Takis Tridimas and Jose Gutierez-Fons (both Queen Mary, London) have what must surely be the first commentary on the ECJ's important Kadi decision (joined cases C 402/05 and 415/05) of earlier this month (Fordham International Law Journal, forthcoming; now available on SSRN. Hat tip: LegalTheoryBlog).
This article seeks to examine the relationship between European Union law, international law, and the protection of fundamental rights in the light of recent case law of the European Court of Justice (ECJ) and the Court of First Instance (CFI) relating to economic sanctions against individuals. On 3 September 2008, the ECJ delivered its long-awaited judgment in Kadi and Al Barakaat on appeal from the CFI. In its judgment under appeal, the CFI had held that the European Community (EC) is competent to adopt regulations imposing economic sanctions against private organisations in pursuance of UN Security Council (UNSC) Resolutions seeking to combat terrorism; that although the EC is not bound directly by the UN Charter, it is bound pursuant to the EC Treaty to respect international law and give effect to UNSC; and that the CFI has jurisdiction to examine the compatibility of EC regulations implementing UNSC resolutions with fundamental rights not as protected by the EC but as protected by jus cogens. On appeal, following the Opinion of Maduro AG, the ECJ rejected the CFI's approach. It held that UNSC resolutions are binding only in international law. It subjected the contested regulations to full review under EC human rights standards and found them in breach of the right to a hearing, the right to judicial protection and the right to property. Kadi and Al Barakaat is the most important judgment ever delivered by the ECJ on the relationship between EC and international law and one of its most important judgments on fundamental rights. It is imbued by constitutional confidence, commitment to the rule of law but also some scepticism towards international law. In the meantime, the CFI has delivered a number of other judgments on anti-terrorist sanctions assessing the limits of the "emergency constitution" at European level. The purpose of this paper is to examine the above case law and explore the dilemmas and tensions facing the EU judiciary in seeking to define and protect the EU's distinct constitutional space. It is divided as follows. It first looks at the judgment in Kadi. After a short presentation of the factual and legal background, it explores the question whether the EU has competence to adopt smart sanctions. It then examines whether the EU is bound by resolutions of the Security Council, whether the ECJ has jurisdiction to review Community measures implementing such resolutions and the applicable standard of judicial scrutiny. It analyses the contrasting views of the CFI, the Advocate General, and the ECJ taking account also of the case law of the European Court of Human Rights (ECtHR). Further, it explores the consequences of annulling the contested regulation. It then turns to discussing CFI case law in relation to sanctions lists drawn up not by the UN Security Council but by the EC. The paper concludes by welcoming the judgment of the ECJ. Whilst its reasoning on the issue of Community competence is questionable, once such competence is established, it is difficult to support the abrogation of Community standards for the protection of fundamental rights. Such standards should ensure procedural due process whilst recognising the importance of public security.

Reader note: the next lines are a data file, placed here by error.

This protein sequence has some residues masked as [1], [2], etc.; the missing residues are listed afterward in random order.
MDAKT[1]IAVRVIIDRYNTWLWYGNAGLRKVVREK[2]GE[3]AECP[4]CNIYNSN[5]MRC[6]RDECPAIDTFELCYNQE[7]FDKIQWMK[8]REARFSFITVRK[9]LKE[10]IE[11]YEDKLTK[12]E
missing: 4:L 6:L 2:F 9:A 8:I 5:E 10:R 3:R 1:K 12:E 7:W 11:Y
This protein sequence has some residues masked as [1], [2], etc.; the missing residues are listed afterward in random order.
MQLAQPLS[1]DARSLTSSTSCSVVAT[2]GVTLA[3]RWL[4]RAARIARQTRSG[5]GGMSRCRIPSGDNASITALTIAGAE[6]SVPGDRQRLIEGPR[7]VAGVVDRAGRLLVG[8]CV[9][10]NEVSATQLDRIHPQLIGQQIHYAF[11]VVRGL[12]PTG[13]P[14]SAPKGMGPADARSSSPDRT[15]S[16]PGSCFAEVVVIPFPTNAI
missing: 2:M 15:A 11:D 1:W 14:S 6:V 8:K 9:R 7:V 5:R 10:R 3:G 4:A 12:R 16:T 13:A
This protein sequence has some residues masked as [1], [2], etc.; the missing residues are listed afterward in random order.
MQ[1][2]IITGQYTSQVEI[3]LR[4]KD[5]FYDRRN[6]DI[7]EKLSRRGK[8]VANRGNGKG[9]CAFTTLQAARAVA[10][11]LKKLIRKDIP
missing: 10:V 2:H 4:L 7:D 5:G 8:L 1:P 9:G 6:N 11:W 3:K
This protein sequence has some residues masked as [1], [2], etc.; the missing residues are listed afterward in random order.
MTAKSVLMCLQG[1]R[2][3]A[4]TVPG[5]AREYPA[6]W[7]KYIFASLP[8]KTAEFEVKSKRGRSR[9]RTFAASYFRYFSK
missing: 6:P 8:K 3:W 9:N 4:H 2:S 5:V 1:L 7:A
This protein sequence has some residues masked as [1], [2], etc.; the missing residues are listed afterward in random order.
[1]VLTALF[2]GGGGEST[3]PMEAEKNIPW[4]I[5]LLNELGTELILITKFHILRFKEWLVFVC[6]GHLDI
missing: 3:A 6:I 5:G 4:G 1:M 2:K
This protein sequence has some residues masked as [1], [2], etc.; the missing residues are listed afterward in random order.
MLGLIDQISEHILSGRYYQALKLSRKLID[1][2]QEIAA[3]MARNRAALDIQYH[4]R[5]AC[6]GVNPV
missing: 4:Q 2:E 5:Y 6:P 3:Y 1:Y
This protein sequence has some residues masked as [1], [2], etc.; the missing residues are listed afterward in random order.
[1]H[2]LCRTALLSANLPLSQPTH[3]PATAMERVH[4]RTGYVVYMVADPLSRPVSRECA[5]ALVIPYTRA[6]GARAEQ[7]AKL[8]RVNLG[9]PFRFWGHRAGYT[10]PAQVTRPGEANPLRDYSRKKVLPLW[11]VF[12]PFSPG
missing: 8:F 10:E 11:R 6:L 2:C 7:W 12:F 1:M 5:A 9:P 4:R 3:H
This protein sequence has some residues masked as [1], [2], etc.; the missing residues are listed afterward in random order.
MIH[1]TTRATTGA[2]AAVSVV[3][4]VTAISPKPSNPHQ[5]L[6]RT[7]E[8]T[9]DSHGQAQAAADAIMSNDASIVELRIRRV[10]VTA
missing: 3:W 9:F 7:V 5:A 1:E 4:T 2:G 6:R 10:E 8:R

Note: The InternationalLawObserver Blog has a very good summary of the Kadi decision.